According to Alaska YRBS data, by the 12th grade, over 16% of 12th graders have been hit, slapped or physically hurt by a boyfriend or girlfriend There is also some indication that these numbers are significantly higher in alternative school populations
Low academic achievement Witnessing violence Heavy substance use Communities or environments that have low accountability Social communities that promote rigid gender roles and hypermasculinity
There is increasing amount of research that indicates there are protective factors that reduce the risk for perpetrating violence and protective factors for identifying and participating in healthy relationships.
SEARCH Institute Indicates that the higher the number of assets in youth indicates lower numbers of youth using violent behavior Youth who are able to deflect substance use, use refusal skills, and communicate effectively School environments that are safe. School and community environments that set clear boundaries, policies, and consequences Opportunities for youth to explore identity and gender roles, especially with key influencers When it comes to relationships they are interested and they are listening.
School-based classroom learning School environments Peer culture Influencer reinforcement Tools for analysis
Multi-lesson curriculum Culturally relevant Developmentally appropriate Addresses the triad of risk Varied teaching methods Multiple messengers Includes community and is reinforced outside of the classroom
The Fourth R** SAFE DATES * Ending Violence X Expect Respect * (more response oriented) Respect Rx (pending) Coaching boys to men (pending) Men of Strength Clubs (pending)
Students in the Fourth R showed : Higher levels of skills than their counterparts after the program. more likely to use negotiation and delay skills in peer pressure scenarios Less likely to yield to pressure Teachers rated students who had participated in the Fourth R as having better communication, skills, and more overall effectiveness than their peers. At the end of grade 11, students in the Fourth R reported less dating violence perpetration and a greater use of condoms. Students in the Fourth R learned more, enjoyed health class more, and had healthier attitudes about violence at the end of the program. The relationship between child abuse and violent delinquency was much weaker in Fourth R schools than in comparison schools.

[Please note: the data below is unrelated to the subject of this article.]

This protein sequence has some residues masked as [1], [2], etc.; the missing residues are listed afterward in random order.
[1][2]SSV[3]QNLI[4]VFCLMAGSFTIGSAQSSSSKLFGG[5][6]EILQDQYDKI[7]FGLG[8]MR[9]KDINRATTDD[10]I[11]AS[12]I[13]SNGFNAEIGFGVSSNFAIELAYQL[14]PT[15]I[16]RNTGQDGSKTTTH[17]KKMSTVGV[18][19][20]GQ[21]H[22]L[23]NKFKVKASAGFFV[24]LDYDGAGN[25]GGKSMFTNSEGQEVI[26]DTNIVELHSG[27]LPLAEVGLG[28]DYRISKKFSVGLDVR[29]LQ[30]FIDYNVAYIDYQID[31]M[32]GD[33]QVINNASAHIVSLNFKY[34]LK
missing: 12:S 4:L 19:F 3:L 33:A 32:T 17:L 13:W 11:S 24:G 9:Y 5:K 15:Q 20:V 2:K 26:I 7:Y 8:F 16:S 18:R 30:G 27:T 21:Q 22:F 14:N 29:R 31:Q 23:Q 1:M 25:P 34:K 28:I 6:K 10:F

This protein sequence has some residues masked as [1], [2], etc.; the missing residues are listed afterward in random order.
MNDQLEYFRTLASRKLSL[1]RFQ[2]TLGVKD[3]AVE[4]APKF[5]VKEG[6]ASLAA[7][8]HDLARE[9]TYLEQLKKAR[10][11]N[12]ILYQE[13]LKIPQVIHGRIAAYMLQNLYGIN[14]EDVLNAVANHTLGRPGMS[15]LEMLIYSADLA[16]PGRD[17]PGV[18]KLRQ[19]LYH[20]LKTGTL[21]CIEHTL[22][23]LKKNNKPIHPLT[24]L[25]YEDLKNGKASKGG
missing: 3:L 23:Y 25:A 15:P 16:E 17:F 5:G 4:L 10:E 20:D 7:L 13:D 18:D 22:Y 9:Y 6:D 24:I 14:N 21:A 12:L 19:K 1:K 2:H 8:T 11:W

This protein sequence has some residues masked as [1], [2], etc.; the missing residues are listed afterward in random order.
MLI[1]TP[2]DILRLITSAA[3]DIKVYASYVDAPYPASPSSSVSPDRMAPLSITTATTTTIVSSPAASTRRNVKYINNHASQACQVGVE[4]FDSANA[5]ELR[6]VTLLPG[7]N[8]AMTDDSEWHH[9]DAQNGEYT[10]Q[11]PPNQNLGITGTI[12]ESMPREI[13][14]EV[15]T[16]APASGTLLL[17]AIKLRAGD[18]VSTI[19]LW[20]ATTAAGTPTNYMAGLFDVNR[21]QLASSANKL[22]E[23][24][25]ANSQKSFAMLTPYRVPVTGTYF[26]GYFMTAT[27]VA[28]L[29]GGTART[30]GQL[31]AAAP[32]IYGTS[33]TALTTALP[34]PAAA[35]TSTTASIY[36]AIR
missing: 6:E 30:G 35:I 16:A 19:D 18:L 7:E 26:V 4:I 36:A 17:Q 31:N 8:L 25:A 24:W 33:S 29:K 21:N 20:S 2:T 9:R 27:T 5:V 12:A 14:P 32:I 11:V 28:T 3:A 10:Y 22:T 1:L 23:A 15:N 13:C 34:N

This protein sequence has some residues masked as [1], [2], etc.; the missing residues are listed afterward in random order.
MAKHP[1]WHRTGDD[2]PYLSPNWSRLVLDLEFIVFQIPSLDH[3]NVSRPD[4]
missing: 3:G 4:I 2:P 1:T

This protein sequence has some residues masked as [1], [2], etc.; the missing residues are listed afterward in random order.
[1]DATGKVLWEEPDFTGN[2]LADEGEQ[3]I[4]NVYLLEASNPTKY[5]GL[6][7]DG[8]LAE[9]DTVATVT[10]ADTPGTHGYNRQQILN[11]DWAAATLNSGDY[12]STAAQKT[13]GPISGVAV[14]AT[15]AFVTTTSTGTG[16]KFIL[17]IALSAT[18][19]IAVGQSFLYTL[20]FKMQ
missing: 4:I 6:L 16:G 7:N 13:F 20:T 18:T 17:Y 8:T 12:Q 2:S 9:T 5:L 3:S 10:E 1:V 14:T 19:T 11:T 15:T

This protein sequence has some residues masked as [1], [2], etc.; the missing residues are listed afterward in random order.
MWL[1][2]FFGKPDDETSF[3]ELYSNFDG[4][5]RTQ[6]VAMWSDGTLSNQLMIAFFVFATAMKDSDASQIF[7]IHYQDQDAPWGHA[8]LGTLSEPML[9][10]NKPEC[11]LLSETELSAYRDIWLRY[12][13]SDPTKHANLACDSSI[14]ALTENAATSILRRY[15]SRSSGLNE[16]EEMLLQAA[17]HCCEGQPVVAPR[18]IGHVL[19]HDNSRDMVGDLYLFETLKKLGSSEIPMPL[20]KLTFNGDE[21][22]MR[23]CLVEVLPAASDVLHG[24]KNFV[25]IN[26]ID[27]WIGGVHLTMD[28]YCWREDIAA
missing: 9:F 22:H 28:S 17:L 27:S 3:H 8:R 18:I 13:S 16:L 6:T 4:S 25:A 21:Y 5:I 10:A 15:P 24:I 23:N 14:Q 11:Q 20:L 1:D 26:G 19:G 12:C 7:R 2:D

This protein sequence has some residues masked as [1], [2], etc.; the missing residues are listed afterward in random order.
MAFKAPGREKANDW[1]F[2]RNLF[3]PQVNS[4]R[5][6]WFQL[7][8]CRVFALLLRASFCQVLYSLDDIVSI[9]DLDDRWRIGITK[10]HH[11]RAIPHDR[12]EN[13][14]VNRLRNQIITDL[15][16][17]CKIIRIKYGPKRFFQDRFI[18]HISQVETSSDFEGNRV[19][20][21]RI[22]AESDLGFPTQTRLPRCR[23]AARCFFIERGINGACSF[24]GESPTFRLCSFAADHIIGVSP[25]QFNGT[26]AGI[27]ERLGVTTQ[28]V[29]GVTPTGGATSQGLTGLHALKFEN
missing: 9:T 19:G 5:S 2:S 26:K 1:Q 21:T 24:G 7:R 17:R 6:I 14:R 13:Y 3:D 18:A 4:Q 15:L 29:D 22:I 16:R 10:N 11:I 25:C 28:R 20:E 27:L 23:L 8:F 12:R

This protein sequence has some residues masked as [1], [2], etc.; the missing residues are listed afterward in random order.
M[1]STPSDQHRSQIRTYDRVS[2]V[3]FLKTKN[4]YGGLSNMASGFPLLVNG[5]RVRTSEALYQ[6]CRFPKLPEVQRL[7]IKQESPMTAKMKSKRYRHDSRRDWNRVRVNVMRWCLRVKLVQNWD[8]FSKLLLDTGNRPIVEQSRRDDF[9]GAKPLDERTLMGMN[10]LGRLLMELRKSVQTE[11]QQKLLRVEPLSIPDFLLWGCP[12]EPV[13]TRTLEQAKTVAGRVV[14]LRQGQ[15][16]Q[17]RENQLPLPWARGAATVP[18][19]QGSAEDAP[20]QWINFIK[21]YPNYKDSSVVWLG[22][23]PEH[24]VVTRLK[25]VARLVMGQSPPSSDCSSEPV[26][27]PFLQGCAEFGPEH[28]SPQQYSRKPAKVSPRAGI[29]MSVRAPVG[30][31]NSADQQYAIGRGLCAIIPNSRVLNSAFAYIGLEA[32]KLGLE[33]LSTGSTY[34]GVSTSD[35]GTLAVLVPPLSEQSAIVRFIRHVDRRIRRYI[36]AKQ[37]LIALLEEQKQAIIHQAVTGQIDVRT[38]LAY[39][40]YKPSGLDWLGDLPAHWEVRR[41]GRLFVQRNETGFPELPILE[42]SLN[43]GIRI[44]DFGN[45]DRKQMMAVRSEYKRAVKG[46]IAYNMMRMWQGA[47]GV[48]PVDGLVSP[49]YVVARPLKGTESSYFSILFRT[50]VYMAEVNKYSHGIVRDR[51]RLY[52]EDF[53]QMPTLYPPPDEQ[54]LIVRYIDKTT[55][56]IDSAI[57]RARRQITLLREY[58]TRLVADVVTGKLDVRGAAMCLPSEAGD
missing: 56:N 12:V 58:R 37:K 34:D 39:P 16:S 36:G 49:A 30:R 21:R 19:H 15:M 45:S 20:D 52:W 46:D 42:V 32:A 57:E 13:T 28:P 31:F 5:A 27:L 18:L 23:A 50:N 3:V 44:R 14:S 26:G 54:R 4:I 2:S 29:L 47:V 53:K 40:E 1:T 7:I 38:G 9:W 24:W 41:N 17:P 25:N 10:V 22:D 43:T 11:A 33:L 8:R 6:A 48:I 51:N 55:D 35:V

Unit 1: Personal Safety and Injury Prevention (7 x 75-min. classroom sessions) 1. Focus on healthy relationships (myths/facts about teen relationships, relationship rights & responsibilities) 2. Barriers to healthy relationships (active listening skills and types of violence/abuse) 3. Contributors to violence (group effects on violence, individual differences) 4. Conflict & conflict resolution (communication styles: passive, assertive, aggressive; conflict scenarios) 5. Media violence (student presentations of examples of violence in the media) 6. Conflict resolution skills (rights and responsibilities when ending a relationship) 7. Action in the school and community Unit 2: Healthy Growth and Sexuality (7 x 75-min. classroom sessions) 1. Focus on healthy sexuality (review of sexuality, myths clarified) 2. Sexuality in the media (media and peer pressure to have a partner/sex) 3. Responsible sexuality (communication with your partner, healthy relationships) 4. Preventing pregnancies and STIs 5. Assertiveness skills to deal with pressure in relationships (negotiation, delay & refusal skills) 6. Sexuality: Responsibilities and consequences (sexual abuse, dating violence, decision-making) Unit 3: Deflecting Substance Use
Classroom-based tools Creating a peer culture School environment that reinforce messages Involving key influencers Reinforcing messages outside of school. Challenges Opportunities